Book Review- My Name is Asher Lev.Posted: February 11, 2009
Review on Chaim Potok’s My Name is Asher Lev. This was the first Potok i’ve ever read.
Christi lent me the book months ago and i hadn’t read it yet… don’t have a clue why. Then Corey told me Potok was his favorite and that i should read it. Two recommendations does it for me. I started reading last month and finished up on Saturday. I read for a couple hours out on the patio- enjoying the amazing weather we had over the weekend.
Now to business.
The Summary: Asher grows up in a Hasidic family in Brooklyn. He’s a good student when he wants to be- but mostly, he just wants to draw. However, drawing is not encouraged by his family or community. Does he continue in his selfishness and hurt the people around him? or does he grow into the only Asher he knows how to be?
The Good: Well, all of it. Potok is an unbelievably brilliant and gifted writer. The reader is instantly integrated into the orthodox culture Asher lives in and can’t help but feel at home. I wanted to say the Krias Shema with him every night.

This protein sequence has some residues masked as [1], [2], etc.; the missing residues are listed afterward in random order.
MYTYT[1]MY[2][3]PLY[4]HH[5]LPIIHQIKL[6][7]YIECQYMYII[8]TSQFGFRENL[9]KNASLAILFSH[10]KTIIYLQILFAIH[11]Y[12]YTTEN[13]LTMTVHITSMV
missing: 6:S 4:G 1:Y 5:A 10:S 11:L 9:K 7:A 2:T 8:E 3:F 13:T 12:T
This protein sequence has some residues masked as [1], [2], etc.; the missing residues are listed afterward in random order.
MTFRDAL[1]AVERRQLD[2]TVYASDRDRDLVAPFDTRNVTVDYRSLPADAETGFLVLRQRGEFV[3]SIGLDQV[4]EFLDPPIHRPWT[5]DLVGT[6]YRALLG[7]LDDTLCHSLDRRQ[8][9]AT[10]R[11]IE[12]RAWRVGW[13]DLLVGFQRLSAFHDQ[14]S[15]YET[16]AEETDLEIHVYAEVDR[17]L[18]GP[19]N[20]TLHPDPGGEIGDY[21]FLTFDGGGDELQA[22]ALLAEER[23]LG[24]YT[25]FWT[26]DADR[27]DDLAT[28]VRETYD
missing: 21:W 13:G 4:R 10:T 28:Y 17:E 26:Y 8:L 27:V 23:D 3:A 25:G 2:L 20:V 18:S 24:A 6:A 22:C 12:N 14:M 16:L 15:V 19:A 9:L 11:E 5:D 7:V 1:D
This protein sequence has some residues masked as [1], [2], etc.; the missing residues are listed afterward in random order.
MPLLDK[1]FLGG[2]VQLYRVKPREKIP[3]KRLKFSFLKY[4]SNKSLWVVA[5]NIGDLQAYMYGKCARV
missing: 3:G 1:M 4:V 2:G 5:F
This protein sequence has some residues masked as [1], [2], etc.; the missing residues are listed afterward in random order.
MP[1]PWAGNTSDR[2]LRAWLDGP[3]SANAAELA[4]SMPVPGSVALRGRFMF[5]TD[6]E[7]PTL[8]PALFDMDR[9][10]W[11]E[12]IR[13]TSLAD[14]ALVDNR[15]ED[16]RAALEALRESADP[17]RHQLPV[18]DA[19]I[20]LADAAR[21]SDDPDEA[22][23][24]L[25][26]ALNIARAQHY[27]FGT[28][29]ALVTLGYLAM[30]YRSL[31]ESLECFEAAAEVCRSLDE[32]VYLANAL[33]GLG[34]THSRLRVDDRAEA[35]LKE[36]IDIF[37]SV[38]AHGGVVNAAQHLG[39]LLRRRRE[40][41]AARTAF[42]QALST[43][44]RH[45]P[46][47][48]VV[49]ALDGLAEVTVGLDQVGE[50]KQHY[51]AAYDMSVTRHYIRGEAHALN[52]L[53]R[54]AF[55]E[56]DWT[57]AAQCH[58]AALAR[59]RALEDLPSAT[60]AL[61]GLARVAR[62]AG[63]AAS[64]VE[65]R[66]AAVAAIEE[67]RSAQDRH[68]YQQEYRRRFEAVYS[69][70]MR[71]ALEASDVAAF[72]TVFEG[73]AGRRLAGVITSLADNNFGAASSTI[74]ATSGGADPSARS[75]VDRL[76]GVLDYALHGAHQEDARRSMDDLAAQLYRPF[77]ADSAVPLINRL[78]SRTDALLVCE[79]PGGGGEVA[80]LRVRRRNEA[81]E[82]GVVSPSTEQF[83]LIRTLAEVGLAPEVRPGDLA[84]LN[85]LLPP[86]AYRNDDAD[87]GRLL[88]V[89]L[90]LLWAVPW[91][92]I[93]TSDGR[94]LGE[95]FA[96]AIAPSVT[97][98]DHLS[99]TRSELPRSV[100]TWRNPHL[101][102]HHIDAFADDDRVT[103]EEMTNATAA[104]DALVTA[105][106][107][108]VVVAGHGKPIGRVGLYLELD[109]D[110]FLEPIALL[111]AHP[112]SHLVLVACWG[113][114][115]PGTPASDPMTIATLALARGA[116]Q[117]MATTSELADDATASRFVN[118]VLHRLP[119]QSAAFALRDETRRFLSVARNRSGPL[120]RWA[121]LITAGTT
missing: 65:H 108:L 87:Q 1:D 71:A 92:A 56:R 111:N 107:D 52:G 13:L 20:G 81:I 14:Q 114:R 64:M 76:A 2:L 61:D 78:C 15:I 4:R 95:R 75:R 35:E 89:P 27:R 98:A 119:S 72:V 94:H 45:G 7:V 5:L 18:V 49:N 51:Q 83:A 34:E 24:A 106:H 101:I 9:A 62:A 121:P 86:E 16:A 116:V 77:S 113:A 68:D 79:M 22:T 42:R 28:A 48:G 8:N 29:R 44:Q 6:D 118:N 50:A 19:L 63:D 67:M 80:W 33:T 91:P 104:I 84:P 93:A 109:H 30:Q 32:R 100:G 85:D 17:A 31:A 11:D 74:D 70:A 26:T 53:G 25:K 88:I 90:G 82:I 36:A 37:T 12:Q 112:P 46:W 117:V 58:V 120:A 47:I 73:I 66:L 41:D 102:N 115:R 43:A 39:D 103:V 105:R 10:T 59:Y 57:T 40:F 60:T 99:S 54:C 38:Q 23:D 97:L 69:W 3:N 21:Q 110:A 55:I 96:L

The Bad: Seriously? The only thing i didn’t buy into was his description of Asher’s paintings. Its just hard to render a visual piece in words on a page. He didn’t try to hard- but should have been more vague.
The Deconstruction: The tension of responsibility to oneself versus the respon-sibility to one’s community. Peace, though never the word is never used in the book, is the theme at work. Will Asher live in peace with who he is made to be, or will he attempt to manufacture peace with others?
Thought it odd that while the climax goes outside Hasid for it reference point, the obvious reference point of scapegoating- an uber-hasidic reference- is left unused. I may be missing something there, but i thought it would come up. May be he left it out just to bother me.
The Question: Getting good fiction from a Rabbi is new to me. Are there other rabbis writing out there? Christian pastors for that matter?… that is, are/were there pastors writing fiction about christiany issues that are actually good? Dodgson, for example, doesn’t count.
The Bottom Line: Wow.